ESXi Host Server - HDD Configuration
I bought a brand new server with 12 HDD at 10k RPM and 900 GB each. The plan is to create an ESXi embedded server (with ESXi on the SD Card). Might people weigh in with their thoughts on the best HDD config? I could go RAID 10 or RAID 6. I suppose I could go other. I have the server still wrapped in foam, so I can make the final decision BEFORE I fire it up, configure it, sigh and then rebuild it. I would prefer to get as much HDD space after formatting as possible. I don't really have any VMs that would require 15k RPM drives (no High Performance SQL server, no Exchange Server, etc.), so I look for the balance between speed and reliability since apparently RAID 5 is the sin of sins.
So much to learn since I started this job.
I'd offer HP and BA, but I don't Mango Lassi is into that sort of thing. You can get a hearty handshake or a good swift kick in the @$$. I'll deliver either personally.
Thanks in advance.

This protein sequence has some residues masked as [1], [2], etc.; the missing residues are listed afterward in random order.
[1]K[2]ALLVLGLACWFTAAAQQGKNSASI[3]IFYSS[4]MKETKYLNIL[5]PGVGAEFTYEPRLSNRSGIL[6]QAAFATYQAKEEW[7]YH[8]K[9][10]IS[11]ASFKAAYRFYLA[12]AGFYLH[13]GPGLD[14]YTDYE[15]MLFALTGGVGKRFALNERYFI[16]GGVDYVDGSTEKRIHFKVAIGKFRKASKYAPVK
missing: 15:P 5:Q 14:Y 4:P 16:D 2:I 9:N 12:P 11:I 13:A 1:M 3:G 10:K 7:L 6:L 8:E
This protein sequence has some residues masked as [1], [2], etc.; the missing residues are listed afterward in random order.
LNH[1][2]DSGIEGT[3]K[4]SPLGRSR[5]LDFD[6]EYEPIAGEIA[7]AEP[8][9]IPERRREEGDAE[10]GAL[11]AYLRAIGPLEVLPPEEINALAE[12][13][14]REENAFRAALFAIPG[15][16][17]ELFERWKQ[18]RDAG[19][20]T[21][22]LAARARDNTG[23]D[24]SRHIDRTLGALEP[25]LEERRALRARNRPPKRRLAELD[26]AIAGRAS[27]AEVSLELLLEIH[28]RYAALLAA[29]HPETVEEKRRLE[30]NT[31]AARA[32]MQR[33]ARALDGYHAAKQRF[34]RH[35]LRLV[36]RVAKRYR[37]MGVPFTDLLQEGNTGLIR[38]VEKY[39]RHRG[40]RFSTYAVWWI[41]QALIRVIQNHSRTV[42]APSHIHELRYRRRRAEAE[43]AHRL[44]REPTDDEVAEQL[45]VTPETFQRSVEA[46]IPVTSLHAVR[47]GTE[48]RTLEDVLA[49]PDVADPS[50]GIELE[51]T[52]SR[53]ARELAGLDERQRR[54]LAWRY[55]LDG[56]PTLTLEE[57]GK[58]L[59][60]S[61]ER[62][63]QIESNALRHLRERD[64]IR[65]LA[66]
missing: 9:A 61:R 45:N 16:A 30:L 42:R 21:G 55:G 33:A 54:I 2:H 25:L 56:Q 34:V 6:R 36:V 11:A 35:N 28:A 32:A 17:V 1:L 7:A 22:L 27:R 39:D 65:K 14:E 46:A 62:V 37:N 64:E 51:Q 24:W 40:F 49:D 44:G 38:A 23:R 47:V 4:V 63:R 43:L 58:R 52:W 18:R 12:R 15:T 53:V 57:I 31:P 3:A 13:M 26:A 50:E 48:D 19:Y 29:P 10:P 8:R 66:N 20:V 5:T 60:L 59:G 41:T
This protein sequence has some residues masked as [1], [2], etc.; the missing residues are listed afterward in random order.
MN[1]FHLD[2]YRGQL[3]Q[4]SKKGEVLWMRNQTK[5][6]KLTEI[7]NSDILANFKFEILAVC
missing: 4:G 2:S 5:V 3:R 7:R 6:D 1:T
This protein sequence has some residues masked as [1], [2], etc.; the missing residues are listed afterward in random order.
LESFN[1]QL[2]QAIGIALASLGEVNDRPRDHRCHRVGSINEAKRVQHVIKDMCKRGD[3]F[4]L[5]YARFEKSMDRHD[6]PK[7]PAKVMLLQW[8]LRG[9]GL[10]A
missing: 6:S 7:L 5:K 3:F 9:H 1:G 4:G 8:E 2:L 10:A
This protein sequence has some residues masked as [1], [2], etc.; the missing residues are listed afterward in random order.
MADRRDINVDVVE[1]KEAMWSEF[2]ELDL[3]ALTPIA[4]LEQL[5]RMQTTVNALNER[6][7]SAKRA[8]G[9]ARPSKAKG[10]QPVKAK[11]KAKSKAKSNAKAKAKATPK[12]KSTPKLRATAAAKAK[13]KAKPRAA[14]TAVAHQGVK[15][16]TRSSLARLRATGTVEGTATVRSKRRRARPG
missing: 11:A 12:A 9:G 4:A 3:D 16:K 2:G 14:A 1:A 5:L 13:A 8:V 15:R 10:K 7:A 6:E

Paul Luciano, MCSE
RAID10. Better redundancy and performance over RAID6.
you're in the wrong boat if you want anything other than 10 here. not real sure who you're kickin...but good luck
RAID 6 will deliver a lot more capacity, RAID 10 a lot more performance and some additional reliability. With those expensive 10K SAS drives, I'd guess that you'd not want to give up too much performance to parity overhead, especially if 15K drives were being kicked around as an idea. But, as a general sense, RAID 6 will work fine but typically (but not always) if going for RAID 6 it would also make sense to use NL-SAS drives which cost less. RAID 6 would never be used with 15K drives for practical reasons. It can make monetary sense with 10K but is not the most obvious choice. With NL-SAS, RAID 6 can really hit its stride for reliable large capacity, affordable systems.
IOPS are the biggest concern really. But without anything like a database which really needs them, RAID 6 might be more than enough. Exchange wouldn't be a big concern as it is not IOPS heavy. RAID 10 is far better tuned for heavy writes, but if reads are the vast majority, RAID 6 will keep right up.